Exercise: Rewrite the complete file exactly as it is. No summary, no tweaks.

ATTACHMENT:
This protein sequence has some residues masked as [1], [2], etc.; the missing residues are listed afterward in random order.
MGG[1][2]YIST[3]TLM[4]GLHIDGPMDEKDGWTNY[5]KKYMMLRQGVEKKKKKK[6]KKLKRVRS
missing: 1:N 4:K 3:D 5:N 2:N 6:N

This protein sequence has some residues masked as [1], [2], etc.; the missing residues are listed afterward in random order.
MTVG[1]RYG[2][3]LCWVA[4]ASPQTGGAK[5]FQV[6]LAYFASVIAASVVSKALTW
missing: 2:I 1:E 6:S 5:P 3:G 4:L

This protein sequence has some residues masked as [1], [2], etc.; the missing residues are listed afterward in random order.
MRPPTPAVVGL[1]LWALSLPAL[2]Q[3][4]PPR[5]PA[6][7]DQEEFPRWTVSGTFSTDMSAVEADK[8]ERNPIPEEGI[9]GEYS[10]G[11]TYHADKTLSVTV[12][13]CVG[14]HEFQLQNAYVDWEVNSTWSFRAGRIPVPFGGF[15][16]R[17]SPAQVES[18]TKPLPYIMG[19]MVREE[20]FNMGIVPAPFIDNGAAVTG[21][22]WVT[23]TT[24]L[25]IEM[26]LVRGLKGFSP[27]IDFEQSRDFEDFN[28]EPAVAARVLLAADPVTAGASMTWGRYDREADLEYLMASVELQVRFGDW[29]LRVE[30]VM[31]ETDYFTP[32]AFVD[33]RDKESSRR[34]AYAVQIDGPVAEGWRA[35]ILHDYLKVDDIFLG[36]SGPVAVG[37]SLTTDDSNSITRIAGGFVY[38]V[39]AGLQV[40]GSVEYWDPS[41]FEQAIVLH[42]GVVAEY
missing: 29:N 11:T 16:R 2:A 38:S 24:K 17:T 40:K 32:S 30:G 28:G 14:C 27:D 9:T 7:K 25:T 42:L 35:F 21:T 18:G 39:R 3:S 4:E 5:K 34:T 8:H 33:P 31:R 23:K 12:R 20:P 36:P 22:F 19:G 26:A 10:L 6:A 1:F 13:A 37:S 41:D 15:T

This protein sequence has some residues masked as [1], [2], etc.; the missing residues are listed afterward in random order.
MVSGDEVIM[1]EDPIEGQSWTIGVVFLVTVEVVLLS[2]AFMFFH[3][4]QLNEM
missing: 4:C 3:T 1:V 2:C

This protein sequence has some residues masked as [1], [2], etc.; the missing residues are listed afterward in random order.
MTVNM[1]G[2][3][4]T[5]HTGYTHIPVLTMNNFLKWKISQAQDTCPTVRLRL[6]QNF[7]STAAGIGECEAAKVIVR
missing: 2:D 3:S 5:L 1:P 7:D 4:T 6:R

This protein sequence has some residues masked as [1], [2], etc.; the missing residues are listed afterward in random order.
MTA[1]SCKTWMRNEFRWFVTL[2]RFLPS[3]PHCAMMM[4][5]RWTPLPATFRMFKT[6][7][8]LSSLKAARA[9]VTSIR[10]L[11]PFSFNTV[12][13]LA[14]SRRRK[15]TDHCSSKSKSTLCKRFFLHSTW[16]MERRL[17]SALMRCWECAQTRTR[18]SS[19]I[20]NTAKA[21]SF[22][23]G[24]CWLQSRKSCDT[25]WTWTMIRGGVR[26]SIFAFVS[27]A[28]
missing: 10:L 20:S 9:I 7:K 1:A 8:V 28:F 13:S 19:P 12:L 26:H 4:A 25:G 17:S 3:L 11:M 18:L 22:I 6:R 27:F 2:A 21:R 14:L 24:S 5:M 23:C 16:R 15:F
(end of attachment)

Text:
This protein sequence has some residues masked as [1], [2], etc.; the missing residues are listed afterward in random order.
MGG[1][2]YIST[3]TLM[4]GLHIDGPMDEKDGWTNY[5]KKYMMLRQGVEKKKKKK[6]KKLKRVRS
missing: 1:N 4:K 3:D 5:N 2:N 6:N

This protein sequence has some residues masked as [1], [2], etc.; the missing residues are listed afterward in random order.
MTVG[1]RYG[2][3]LCWVA[4]ASPQTGGAK[5]FQV[6]LAYFASVIAASVVSKALTW
missing: 2:I 1:E 6:S 5:P 3:G 4:L

This protein sequence has some residues masked as [1], [2], etc.; the missing residues are listed afterward in random order.
MRPPTPAVVGL[1]LWALSLPAL[2]Q[3][4]PPR[5]PA[6][7]DQEEFPRWTVSGTFSTDMSAVEADK[8]ERNPIPEEGI[9]GEYS[10]G[11]TYHADKTLSVTV[12][13]CVG[14]HEFQLQNAYVDWEVNSTWSFRAGRIPVPFGGF[15][16]R[17]SPAQVES[18]TKPLPYIMG[19]MVREE[20]FNMGIVPAPFIDNGAAVTG[21][22]WVT[23]TT[24]L[25]IEM[26]LVRGLKGFSP[27]IDFEQSRDFEDFN[28]EPAVAARVLLAADPVTAGASMTWGRYDREADLEYLMASVELQVRFGDW[29]LRVE[30]VM[31]ETDYFTP[32]AFVD[33]RDKESSRR[34]AYAVQIDGPVAEGWRA[35]ILHDYLKVDDIFLG[36]SGPVAVG[37]SLTTDDSNSITRIAGGFVY[38]V[39]AGLQV[40]GSVEYWDPS[41]FEQAIVLH[42]GVVAEY
missing: 29:N 11:T 16:R 2:A 38:S 24:K 17:T 40:K 32:S 30:G 28:G 14:C 27:D 9:T 7:K 25:T 42:L 35:F 21:T 18:G 39:R 3:S 4:E 5:K 34:T 8:H 33:P 31:R 23:K 12:R 20:P 36:P 22:F 19:G 26:A 10:L 6:A 1:F 13:A 37:S 41:D 15:T

This protein sequence has some residues masked as [1], [2], etc.; the missing residues are listed afterward in random order.
MVSGDEVIM[1]EDPIEGQSWTIGVVFLVTVEVVLLS[2]AFMFFH[3][4]QLNEM
missing: 4:C 3:T 1:V 2:C

This protein sequence has some residues masked as [1], [2], etc.; the missing residues are listed afterward in random order.
MTVNM[1]G[2][3][4]T[5]HTGYTHIPVLTMNNFLKWKISQAQDTCPTVRLRL[6]QNF[7]STAAGIGECEAAKVIVR
missing: 2:D 3:S 5:L 1:P 7:D 4:T 6:R

This protein sequence has some residues masked as [1], [2], etc.; the missing residues are listed afterward in random order.
MTA[1]SCKTWMRNEFRWFVTL[2]RFLPS[3]PHCAMMM[4][5]RWTPLPATFRMFKT[6][7][8]LSSLKAARA[9]VTSIR[10]L[11]PFSFNTV[12][13]LA[14]SRRRK[15]TDHCSSKSKSTLCKRFFLHSTW[16]MERRL[17]SALMRCWECAQTRTR[18]SS[19]I[20]NTAKA[21]SF[22][23]G[24]CWLQSRKSCDT[25]WTWTMIRGGVR[26]SIFAFVS[27]A[28]
missing: 10:L 20:S 9:I 7:K 1:A 8:V 28:F 13:S 19:P 12:L 26:H 4:A 25:G 17:S 3:L 11:M 18:L 22:I 6:R 27:F 2:A 21:R 14:L 24:S 5:M 23:C 16:R 15:F